Cyberpunk started as a rebellious subgenre, a sort of thumb in the eye to both Golden Age and New Wave SF. Over the years, though, it has developed an orthodoxy all its own. The prototypical cyberpunk novel contains 1) a near-future setting; 2) plenty of high-tech body modification; 3) an anti-capitalist distrust of all things corporate; 4) virtual reality of some sort; 5) a fascination with Asia in general and Japan in particular; 6) an impressively intense anti-authoritarian impulse; and 7) drugs, lots of drugs. Of course, no cyberpunk story needs equal emphasis on all these elements, and what makes things interesting is the way in which authors trumpet some and mute others. Take Pat Cadigan’s Tea from an Empty Cup, which was praised by no less than William Gibson, Mister Cyberpunk himself (“ambitious and brilliantly executed”). It’s a novel which so focuses on surreal VR and Japanese culture that it ends up feeling like an eastern-tinged Through the Looking-Glass.
Yuki Harame worries over the disappearance of Tom Iguchi, her boyfriend and one of the few Japanese still alive after the island’s destruction. Sure, Tom has never been known for his stability, but this sudden vanishing seems strange even for him. That’s why Yuki is seeking out Joy Flower, a local mogul notorious for ... well, no one’s entirely sure what she does. Criminal, sex addict, madam to the degenerate rich—Joy Flower could be any of them. Yuki only knows that she manages a coterie of male eye candy and Tom might have joined it. So she’s going to seek him out the only way she knows how, namely by hiring on to Joy Flower’s crew. Meanwhile, homicide investigator Doré Konstantin finds herself investigating the strangest case of her career. A man has died during an Artificial Reality bender, his throat slashed open while still sheathed in the trademark suit that makes electronic imaginings feel realer than real itself. His throat was slit, a savage slice that clove clean through his trachea at the very moment that his avatar perished in exactly the same way while touring a projection of post-apocalyptic Noo Yawk Sitty. Strange that a simulation could kill—and stranger still that the victim was going by the name Tom Iguchi.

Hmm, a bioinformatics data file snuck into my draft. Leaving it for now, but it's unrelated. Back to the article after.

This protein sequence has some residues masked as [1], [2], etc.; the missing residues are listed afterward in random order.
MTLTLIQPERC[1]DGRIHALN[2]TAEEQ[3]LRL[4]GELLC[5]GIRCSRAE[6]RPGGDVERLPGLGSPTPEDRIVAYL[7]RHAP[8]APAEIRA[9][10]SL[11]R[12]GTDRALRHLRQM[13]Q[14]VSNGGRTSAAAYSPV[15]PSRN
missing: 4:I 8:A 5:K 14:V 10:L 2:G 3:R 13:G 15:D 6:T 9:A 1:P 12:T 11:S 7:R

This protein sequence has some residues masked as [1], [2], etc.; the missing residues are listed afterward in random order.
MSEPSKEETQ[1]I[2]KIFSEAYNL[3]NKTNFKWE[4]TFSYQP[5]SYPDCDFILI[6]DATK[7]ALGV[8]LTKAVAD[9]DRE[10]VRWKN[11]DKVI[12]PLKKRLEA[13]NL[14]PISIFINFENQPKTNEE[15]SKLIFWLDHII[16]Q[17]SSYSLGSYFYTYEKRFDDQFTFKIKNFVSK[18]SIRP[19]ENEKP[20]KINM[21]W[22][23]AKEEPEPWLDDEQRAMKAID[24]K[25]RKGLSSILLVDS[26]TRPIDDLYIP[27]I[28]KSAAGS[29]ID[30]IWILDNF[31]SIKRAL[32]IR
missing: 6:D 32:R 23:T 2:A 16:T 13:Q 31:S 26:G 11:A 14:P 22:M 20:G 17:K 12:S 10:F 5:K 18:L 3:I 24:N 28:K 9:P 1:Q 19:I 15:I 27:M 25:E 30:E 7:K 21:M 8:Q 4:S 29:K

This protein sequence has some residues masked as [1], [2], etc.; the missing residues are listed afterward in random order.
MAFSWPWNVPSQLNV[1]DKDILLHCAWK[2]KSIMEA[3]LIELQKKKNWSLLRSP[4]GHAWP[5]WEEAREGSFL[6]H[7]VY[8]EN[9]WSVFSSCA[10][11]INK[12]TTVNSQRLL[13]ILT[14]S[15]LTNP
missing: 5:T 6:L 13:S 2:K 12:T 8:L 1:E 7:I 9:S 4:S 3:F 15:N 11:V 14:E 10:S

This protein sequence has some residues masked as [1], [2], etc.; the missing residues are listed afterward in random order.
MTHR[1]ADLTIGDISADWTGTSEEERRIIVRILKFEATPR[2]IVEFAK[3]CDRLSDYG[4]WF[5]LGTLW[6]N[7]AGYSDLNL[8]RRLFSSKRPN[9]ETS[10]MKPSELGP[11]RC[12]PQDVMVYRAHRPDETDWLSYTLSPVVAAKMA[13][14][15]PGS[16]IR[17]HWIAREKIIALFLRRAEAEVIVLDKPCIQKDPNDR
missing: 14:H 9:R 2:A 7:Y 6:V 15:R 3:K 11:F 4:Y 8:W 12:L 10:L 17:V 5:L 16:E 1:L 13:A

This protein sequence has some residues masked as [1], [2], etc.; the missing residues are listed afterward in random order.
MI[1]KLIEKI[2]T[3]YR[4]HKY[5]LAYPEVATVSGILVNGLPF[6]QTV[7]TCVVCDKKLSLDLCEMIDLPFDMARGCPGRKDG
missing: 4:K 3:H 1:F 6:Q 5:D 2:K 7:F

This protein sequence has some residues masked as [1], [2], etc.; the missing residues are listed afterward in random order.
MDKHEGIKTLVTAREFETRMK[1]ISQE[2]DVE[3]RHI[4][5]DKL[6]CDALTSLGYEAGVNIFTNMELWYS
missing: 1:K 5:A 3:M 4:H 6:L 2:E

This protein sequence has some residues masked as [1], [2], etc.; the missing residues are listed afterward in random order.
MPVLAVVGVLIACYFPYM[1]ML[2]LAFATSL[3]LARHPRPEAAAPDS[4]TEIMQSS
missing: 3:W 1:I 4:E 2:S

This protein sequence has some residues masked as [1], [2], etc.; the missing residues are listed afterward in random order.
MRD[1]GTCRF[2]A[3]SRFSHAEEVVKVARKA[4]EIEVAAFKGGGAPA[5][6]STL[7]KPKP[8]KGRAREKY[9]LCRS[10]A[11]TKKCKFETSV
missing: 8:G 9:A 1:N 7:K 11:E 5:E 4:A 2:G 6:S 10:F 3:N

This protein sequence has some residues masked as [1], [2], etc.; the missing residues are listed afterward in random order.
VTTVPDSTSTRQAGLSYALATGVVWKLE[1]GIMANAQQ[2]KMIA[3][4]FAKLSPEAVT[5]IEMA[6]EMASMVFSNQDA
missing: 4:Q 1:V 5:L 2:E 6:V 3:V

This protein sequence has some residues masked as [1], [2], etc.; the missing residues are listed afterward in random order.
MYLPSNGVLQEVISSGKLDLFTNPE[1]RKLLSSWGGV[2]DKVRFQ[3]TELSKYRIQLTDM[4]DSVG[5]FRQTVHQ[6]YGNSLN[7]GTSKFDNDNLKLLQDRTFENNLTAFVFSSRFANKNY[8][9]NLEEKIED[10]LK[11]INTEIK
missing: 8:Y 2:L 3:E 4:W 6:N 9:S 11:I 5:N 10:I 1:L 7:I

I want to love Tea from an Empty Cup. Cadigan has such an expansive imagination, sprinkling the novel with incidental details that hint a larger speculative world. For instance, devotees of a religion dedicated to dwarfism warp their metabolisms during childhood. A female cop somehow manages to grow a mustache. No one ever mentions Washington, D.C., without intoning, “Life is so cheap there.” And in Artificial Reality (or “AR” as it’s called), reflections become sentient, UFOs funnel abductees into secret sex clubs, and help programs are hobos with attitude. But despite such delightful details, Tea plays it too coy with the plot to inspire adoration. Cyberpunk often features trippy interludes usually brought on by computer interfacing or proscribed pharmaceuticals, and Tea does the same—for a full nine-tenths of the book. Yuki and Konstantin spend almost all of their time in AR with neither having the slightest idea what’s going on around them. Such mutual lack of comprehension quickly becomes irritating, oddity after oddity swirling kaleidoscopically around them while imparting little sense of progress. Then—bam!—the resolution hits like a sucker punch, everything wrapped neatly up in a few pat pages. It left me reeling. Tea may taste sweet at first, but it’s bitter in the end.
(Picture: CC 2006 by Damien Gabrielson)